When you think of a hummingbird, the last thing that probably comes to mind is sleep. They are one of the most active birds on the planet, but just the same as everything else, they need to make up for it with rest.
Amazingly, hummingbirds usually sleep between 8 to 16 hours per day, but their typical sleep is much different than you might think.
Find out more about hummingbirds and how much they sleep every day in this article.
How Long Do Hummingbirds Sleep?
Hummingbird sleep is interesting to say the least, as they sleep more heavily than most other species of birds in the world. Their rapid, continuous activity during waking hours causes them to burn calories at an extremely high rate.
They’re able to maintain this active state by feeding continuously on nectar and various tiny insects, but at the end of the day, there’s only so much that a steady diet can do and you eventually need rest.
That’s why hummingbirds sleep for up to 16 hours a day, and usually never get less than 8 hours in a single night. If they got any less, they’d put themselves at a huge risk. Keep reading to find out why.
When Do Hummingbirds Sleep?
Hummingbirds, the same as many animals, are most active during the daylight hours, and sleep while the sun is down. This is due to food availability and safety from potential predators.
A hummingbird’s primary source of food is nectar from flowers, which often open while the sun is up. Their other source of food — insects — are also usually active during the day, so once the sun goes down, it’s time to go to sleep for the hummingbirds.
If you have a porch light on after the sun goes down, a hummingbird might stay up a little bit later, but their bodies know when to rest, so they usually don’t stay out all night as humans might.
How Do Hummingbirds Sleep?
Hummingbirds are known for their tremendous level of activity. Most animals are able to enjoy a moment or two of inactivity, but the hummingbird is a different animal entirely.
From the moment they wake up to the moment they begin to sleep, hummingbirds are active. As you know, this has to be balanced out with rest so that the hummingbird can maintain a healthy life, and as Mother Nature would have it, hummingbirds are also known for their unique type of sleep.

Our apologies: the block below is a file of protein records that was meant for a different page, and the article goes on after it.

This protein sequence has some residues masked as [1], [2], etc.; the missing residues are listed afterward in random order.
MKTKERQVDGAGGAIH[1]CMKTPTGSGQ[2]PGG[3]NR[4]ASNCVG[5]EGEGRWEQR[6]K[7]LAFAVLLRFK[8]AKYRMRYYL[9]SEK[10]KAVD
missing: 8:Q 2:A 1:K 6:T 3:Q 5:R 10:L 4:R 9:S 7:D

Hummingbirds’ sleep is quite different from humans’ sleep (and most other animals for that matter). Every night, the hummingbird goes into an extremely deep state of rest known as “torpor.”
This torpid state is similar to other animals when they go into hibernation. Their heart rate, metabolism, and body temperature all drop significantly in order to conserve energy. The biggest difference is that hummingbirds do this every single night.
Body temperature is very important to hummingbirds, so they fluff up what few feathers they have at night in order to conserve just enough body heat to maintain normal function while they sleep.
Why Do Hummingbirds Go Into Torpor Every Night?
Despite it being a state of deep rest, torpor takes time for the hummingbird to recover from. Imagine waking up early in the morning and feeling completely disoriented for up to half an hour before returning to feeling normal.
This is the closest comparison we can make between humans’ and hummingbirds’ sleep.
So you might be wondering why hummingbirds go into torpor every night if it’s bewildering for them the next morning.
The simple answer is that they have to in order to survive. Despite being known as an incredibly active bird species, their source of fame is also what makes them vulnerable at night.
Hummingbirds have to enter a torpid state in order to survive their high metabolism. When they’re awake, they’re able to constantly feed it what it requires, but (obviously) they can’t feed while they’re asleep, so torpor comes into play.
Going into torpor each night also helps the hummingbird regulate its body temperature. This also helps them survive the winter months.
Do Hummingbirds Sleep Alone?
Many species of bird sleep in groups as a means for security, but the hummingbird is quite different.
It’s extremely uncommon to find hummingbirds sleeping in groups unless it’s a mother accompanying her chicks. They often prefer a solitary space where they can bed down and enter into torpor without the possible annoyance or disruption from other hummingbirds.
Due to the space they allow themselves in a nest or resting spot, hummingbirds often simply don’t have room for other hummingbirds.
Do Hummingbirds Sleep During the Winter?
As you know, hummingbirds go into torpor in order to help regulate their body temperature throughout the night, and this also helps them through cold weather. Amazingly, hummingbirds may remain active even in sub-freezing temperatures. This may be due to their high level of activity keeping them warm, or going into torpor every night. Research is inconclusive.
However, most hummingbirds in North America migrate south during the winter in search of warmer temperatures. This doesn’t mean that they can’t survive through the cold winter months, though.
Hummingbirds will sometimes sleep much more during the winter months due to food scarcity. They need food in order to have the energy they need to function, and when everything is frozen and dormant, hummingbirds often make up for it with extra sleep.
In this article, you’ve learned that hummingbirds need to go into a torpid state each night to cope with their extremely high metabolism. Torpor puts them in a hibernation-like state, and they fluff their feathers to conserve what little body heat is left in order to maintain proper bodily functionin
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